Data is becoming increasingly important in today’s world and is vital to drive the Internet of Things and Digital Twinning forward. It further enables the use of Machine Learning. However, our infrastructure is often data poor and this applies in particular to our buried infrastructure and the ground itself. In 1500, Leonardo da Vinci already said we know more about the stars above us than the ground below. This is still true today.

Our work at the University of Birmingham has focussed on developing novel sensors for the subsurface which can provide either more information about the ground or the assets buried in the ground. In addition, we have developed advanced algorithms to obtain more information from data routinely collected by industry.

Our pipes buried in the ground don’t have many sensors attached to them. Often, sensors are only positioned at the end of water treatment works or at the boundaries of district metering areas. This can make detecting leaks challenging as the standard process is to look for abnormal changes in the nightflow. Our Smart Pipes research focussed on developing cheap sensors, distributed along pipelines to detect and localise leaks. This turns our ‘dumb’ pipes to ‘smart’ pipes. We successfully developed a new sensor system based on a force sensitive resistor and demonstrated it in a field trial together with Severn Trent Water. As part of Assessing the Underworld we also successfully demonstrated Time Domain Reflectometers to detect leaks.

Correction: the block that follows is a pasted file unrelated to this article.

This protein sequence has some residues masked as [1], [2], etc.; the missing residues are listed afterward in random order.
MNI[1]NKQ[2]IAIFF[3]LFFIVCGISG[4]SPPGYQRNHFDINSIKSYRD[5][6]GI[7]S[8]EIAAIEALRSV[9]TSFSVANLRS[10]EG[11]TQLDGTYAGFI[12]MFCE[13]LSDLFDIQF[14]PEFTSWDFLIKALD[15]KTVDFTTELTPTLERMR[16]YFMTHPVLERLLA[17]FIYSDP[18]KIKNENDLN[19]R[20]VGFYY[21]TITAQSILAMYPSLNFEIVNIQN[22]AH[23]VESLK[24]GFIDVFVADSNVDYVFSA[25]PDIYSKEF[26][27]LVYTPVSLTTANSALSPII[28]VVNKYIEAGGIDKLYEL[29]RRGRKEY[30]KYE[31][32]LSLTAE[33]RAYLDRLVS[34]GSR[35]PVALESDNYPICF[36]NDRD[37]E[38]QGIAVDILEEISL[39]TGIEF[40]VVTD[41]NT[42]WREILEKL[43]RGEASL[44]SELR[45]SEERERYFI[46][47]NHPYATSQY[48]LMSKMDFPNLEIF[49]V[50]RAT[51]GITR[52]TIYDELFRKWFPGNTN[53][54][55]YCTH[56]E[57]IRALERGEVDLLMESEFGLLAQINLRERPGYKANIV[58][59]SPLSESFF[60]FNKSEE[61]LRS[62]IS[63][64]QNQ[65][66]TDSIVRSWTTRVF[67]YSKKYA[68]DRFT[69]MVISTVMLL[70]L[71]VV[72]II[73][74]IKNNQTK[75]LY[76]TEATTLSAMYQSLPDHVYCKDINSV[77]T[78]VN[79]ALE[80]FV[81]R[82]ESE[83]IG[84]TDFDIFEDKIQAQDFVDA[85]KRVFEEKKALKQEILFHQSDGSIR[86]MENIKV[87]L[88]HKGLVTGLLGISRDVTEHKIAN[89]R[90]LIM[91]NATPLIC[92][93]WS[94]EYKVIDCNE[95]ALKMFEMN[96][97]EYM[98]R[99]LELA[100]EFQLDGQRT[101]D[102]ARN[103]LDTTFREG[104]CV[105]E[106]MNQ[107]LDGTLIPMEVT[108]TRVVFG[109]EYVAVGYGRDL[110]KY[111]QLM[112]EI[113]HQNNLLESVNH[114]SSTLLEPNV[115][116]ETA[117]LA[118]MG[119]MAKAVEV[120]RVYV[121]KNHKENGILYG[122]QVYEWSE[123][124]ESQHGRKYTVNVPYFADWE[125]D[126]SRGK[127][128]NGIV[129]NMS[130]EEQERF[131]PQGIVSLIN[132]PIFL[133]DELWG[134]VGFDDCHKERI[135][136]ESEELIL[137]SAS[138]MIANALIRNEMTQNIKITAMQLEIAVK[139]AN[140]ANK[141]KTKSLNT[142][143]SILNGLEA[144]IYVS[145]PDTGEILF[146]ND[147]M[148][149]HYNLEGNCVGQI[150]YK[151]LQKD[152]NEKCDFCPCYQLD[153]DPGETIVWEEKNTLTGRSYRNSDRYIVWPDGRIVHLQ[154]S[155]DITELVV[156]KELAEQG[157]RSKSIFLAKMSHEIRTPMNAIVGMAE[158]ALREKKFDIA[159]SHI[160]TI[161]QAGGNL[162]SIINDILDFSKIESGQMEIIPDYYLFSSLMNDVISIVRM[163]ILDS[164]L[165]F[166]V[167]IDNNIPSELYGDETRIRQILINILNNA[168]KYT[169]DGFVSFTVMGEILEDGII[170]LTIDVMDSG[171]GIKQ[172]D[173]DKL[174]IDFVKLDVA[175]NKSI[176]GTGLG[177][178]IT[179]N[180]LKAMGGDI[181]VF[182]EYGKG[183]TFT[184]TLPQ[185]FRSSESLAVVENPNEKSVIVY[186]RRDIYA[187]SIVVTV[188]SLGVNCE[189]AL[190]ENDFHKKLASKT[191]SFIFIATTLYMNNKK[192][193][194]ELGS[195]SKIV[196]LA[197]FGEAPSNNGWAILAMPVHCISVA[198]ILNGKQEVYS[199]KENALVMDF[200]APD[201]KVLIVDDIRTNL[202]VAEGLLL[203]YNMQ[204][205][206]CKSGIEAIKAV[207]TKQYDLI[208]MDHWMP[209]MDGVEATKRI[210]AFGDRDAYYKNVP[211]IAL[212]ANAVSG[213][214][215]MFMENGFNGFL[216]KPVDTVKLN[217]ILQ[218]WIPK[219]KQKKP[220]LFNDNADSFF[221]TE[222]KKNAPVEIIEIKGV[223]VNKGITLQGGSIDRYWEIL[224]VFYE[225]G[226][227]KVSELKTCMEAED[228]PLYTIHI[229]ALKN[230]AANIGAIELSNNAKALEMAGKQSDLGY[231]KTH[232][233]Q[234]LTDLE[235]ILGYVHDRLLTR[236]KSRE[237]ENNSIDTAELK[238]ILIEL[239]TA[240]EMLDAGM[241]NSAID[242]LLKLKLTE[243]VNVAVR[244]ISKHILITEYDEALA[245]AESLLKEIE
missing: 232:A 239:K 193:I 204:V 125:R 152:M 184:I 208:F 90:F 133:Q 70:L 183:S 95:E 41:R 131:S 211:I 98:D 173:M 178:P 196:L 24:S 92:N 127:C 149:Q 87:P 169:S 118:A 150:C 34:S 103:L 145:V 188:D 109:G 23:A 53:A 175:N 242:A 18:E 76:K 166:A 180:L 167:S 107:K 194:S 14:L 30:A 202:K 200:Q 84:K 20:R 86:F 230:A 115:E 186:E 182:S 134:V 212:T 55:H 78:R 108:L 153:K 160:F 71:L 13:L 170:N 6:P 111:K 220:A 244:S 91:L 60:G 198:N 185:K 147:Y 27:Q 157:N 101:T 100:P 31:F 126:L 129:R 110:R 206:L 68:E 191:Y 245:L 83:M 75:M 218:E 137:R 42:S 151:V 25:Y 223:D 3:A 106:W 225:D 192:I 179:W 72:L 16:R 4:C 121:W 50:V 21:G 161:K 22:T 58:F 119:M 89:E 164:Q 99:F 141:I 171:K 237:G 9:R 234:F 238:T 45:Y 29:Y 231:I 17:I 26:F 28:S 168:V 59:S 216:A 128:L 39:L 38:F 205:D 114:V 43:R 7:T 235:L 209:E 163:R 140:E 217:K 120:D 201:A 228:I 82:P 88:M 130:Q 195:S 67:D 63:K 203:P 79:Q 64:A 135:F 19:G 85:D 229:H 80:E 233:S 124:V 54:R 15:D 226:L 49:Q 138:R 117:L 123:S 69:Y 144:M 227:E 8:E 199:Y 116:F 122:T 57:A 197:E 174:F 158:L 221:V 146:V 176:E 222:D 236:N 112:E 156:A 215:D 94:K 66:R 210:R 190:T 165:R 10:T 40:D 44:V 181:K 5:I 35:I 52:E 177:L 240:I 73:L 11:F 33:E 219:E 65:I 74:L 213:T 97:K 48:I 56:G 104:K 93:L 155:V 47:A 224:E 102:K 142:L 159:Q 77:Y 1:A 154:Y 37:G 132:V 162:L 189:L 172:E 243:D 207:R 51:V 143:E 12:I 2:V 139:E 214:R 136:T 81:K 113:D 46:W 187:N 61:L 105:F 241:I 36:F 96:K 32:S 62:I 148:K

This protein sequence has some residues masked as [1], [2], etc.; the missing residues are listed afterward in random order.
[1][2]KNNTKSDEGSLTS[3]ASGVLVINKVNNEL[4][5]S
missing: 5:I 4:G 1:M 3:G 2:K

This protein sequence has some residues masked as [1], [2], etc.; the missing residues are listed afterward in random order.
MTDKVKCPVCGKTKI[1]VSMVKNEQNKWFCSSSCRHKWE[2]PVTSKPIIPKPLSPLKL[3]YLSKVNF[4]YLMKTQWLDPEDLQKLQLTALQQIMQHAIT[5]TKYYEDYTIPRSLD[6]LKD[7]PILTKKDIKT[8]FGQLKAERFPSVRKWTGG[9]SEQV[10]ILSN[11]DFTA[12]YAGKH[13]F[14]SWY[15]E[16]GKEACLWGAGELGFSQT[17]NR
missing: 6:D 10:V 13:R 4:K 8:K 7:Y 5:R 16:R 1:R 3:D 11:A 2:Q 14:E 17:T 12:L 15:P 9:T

Pipe in trench surrounded by sensorsWith the increasing use of optical fibres, telecoms companies are replacing their copper cables and also increase the fibre network to ensure fibre to the premise for all. The easiest way of installing new fibres is by using existing conduits as they are already in the ground. However, blocked or broken conduits make the installation process impossible. Thus, we assessed existing sensing technologies together with RSK, BT and Geomatrix in the FINDIT project. Both Ground Penetrating Radar (GPR) and acoustics at the end of the conduit showed potential and the technologies were tested, evaluated and proven in a field trial.

NBIF now enables us to extend this work in a controlled environment.

Useful papers

  1. Metje, N., Chapman, D., Stringfellow, M., Rebegea, S., Tuckwell, G., Guy, M., Parkin, N., Roberts, D., Leech C., Lord, A. (accepted). Locating blockages in buried (telecoms) ducts: a new approach. Smart Infrastructure and Construction.
  2. Sadeghioon, A.M., Metje, N., Chapman, D.N., Anthony, C.J. (2018). Water pipeline failure detection using distributed relative pressure and temperature measurements and anomaly detection algorithms, Urban Water Journal, Vol. 15 (4), pp. 287-295.
  3. Metje, N., Chapman, D.N., Cheneler, D., Ward, M., Thomas, A.M. (2011). Smart Pipes—Instrumented Water Pipes, Can This Be Made a Reality? Sensors 2011, Special Issue: Collaborative Sensors, 11. pp. 7455 – 7475, doi:10.3390/s110807455.